• User interface design - constructs the user interactions and feedback

Examples of jobs within a modern game developer

  • Lead designer
  • Game Mechanic designer
  • Level/environment designer
  • Character Artist
  • Writer

So now we know how Game play and design are worked we can start sharing the jobs and making the game…Phew! But what game to make? Obviously in a survival horror like the Queen’s building project we need the design to something slightly different to a game circled around Barbie and her horses (just a bit!). We need to think about the target audience. This will affect the genre and ultimately affect the Game design itself.

So that was my first foray into Game design… But what do I personally look for myself? Loving the fighting genre as well as RPG’s the type of gameplay I’d be looking for is Hack/Slash. Founded by the old pen and paper style of D&D games as well as card games like munchkin, Hack Slash gameplay emphasises combat.

So until next time this is the GA from the Saff saying bye!

Later,

Friday, 14 January 2011

The Review Hue

So back in the GA frame of mind; we're all stressed and shaky (god knows I will be when we see the next 3D brief; Eek!)...I myself had an awesome Christmas involving a HD camera (which will make textures look amazing...) I hope you all did too :) I've been stumped with writer's block for the past few days, so for this blog i'm gonna try and kill the banter and get on with it for once...so here goes: Game reviews.

Most of the game reviews I've seen are of the magazine type. These flashy reviews focus on the main games out at the moment etc. Flicking through a copy of 360 magazine I can see the main feature is Gears of War 3, as well as Dead space 2 and the new Medal of honour. All big games. All games with companies that can pay for the reviews.

This links to my main point - so what issues face games reviewers? I think the temptation to write flatly for a magazine is very great. I mean who wants to write about the growing Fifa franchise again and again and again......oh yeah and again... but if it pays? Well people will. Looking at the links it seems to be a choice similar to music; as a singer myself I write my own music and would love to perform it... but if singing ABBA and mowtown on the gig pays me...well that's what I gotta sing. This makes it quite tough for a game reviewer to choose - do you write passionately about a subject that pays little, or do you 'sell out'?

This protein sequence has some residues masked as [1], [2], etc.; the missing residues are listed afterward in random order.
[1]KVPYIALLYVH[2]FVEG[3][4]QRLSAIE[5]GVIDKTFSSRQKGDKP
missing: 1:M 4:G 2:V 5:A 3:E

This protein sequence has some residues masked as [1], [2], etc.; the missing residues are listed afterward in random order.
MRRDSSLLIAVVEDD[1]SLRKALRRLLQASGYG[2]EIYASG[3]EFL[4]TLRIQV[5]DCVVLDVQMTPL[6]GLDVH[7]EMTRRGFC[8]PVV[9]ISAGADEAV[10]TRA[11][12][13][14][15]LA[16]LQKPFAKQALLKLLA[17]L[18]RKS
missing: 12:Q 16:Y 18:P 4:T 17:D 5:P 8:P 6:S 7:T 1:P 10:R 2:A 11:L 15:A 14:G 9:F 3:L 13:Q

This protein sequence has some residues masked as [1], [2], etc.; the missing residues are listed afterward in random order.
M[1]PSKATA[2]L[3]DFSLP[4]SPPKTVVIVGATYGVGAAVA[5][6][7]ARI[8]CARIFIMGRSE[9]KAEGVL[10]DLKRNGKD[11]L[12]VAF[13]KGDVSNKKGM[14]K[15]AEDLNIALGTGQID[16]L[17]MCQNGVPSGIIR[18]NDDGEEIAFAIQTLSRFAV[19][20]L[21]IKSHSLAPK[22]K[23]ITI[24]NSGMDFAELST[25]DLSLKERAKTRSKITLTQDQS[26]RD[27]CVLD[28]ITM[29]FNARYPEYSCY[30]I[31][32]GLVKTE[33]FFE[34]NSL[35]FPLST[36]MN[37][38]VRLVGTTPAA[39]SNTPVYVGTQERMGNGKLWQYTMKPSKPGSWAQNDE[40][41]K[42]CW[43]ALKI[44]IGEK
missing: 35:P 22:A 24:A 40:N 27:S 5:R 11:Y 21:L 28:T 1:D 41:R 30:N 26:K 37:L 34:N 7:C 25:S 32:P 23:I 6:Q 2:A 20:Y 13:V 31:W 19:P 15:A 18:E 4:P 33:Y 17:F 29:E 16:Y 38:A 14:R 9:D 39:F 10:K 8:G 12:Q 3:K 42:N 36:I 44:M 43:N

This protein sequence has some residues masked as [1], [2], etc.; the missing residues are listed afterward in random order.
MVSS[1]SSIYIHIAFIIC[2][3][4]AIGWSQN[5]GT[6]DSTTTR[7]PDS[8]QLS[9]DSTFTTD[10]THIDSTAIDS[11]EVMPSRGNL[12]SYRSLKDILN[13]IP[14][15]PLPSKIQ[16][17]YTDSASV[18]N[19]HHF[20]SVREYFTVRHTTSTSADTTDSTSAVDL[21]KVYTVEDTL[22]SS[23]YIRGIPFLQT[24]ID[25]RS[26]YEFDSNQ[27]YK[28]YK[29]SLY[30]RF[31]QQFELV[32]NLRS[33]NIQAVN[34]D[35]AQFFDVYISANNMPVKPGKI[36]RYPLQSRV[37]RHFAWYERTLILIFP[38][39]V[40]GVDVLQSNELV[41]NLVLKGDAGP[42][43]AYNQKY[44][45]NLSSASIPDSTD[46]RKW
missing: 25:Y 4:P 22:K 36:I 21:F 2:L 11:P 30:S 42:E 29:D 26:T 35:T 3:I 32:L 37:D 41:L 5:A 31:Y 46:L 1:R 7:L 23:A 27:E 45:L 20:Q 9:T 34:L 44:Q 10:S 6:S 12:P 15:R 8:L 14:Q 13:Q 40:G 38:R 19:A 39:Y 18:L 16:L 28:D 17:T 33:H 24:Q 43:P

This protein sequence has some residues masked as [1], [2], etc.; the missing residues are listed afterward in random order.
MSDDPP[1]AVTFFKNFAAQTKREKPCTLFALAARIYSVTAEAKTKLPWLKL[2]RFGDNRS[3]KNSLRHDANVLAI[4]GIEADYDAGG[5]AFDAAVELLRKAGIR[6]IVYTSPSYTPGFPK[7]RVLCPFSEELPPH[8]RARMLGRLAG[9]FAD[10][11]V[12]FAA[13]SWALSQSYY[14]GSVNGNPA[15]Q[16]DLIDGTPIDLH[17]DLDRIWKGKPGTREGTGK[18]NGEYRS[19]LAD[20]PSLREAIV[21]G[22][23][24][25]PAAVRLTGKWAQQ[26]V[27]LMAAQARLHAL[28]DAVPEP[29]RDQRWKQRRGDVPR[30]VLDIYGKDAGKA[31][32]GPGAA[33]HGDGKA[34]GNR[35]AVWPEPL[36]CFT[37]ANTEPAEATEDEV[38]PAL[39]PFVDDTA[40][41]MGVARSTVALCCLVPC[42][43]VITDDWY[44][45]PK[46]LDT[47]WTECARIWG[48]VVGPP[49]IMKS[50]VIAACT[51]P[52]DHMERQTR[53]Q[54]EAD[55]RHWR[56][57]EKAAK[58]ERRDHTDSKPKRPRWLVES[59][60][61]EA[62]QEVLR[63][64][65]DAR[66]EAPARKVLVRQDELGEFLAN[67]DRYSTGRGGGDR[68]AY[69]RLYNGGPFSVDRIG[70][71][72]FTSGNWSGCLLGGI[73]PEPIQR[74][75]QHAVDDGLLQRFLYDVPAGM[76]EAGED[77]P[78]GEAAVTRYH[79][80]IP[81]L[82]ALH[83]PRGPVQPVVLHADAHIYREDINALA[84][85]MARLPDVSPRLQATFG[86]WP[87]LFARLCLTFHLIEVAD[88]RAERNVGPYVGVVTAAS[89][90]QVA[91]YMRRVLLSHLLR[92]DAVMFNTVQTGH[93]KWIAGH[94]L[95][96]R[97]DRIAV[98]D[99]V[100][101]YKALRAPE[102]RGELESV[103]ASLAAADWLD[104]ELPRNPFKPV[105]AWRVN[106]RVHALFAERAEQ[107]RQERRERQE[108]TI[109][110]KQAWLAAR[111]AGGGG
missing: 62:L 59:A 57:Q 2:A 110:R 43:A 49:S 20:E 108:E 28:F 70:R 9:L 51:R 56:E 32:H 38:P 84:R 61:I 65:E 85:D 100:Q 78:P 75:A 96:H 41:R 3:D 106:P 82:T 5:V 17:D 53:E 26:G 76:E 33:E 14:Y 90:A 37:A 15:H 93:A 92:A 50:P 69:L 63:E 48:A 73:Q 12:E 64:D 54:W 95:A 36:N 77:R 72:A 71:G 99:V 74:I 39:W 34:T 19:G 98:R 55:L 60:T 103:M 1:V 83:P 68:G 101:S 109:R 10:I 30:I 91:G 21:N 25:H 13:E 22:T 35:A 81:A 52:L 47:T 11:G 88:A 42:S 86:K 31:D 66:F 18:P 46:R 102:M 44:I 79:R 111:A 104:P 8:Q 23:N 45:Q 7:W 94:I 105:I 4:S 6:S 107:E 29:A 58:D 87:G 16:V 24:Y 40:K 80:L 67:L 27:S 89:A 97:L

The next obstacle is how to write the reviews. Do you bump it up with facts and figures handed by the company, or do you use a little imagination and write what you know from playing. What you enjoy about the gameplay, the characters etc. Do you, this time, dare I say... GET PERSONAL!? Or would it be more in your own interest to stick to the mechanics of the basic review...plot, style, specs, mark, end.

So who actually pays for Game reviews? Researching the internet I found that the salary in dollars for a Games tester or Reviewer (magazine) is $32,000. I even found a job opportunity looking for a games reviewer on a self employed basis. When I worked at Game over Christmas the manager also offered me the opportunity of writing reviews that would be paid for if chosen. This again shows the two extremes. The salary is obviously a job writing corporate articles in a magazine whereas if you want to write alone it almost always seems to be self employed. 

New Games journalism

The rebellion that is new games journalism is way more personal than the amateur or magazine style writings. It's not reviews in the traditional sense and represents a stark contrast to the more normal review or article - the term itself was coined in 2004 by journalist Kieron Gillen. 
When reading the examples of NGJ i found it really confusing as to the metaphors etc. I liked however how links were made to the personal experiences of the gamer themselves rather than just a bog standard review. The main difference between the magazine reviews and NGJ is this - NGJ tends to respond to the subjective experiences presented in the game world, interactions, and personal flavour which creates a unique story - kinda similar to most of our blogs!

In conclusion i think NGJ, although hard to understand at first, is better than the corporate magazine reviews, just giving cold statistical reviews. I think with the way I myself write I will be able to write (if not already) in the NGJ style - I already develop little personal tweaks on subjects and in these blogs that give my writing those highlights. I also hope I'm passionate enough not to get sucked into the world of monotony that is the higher paid magazine style review.

So until my next blog; the long awaited review! (and yeah it'll be a kick ass retro game) I say stick it to the man and write how you want :D

Later,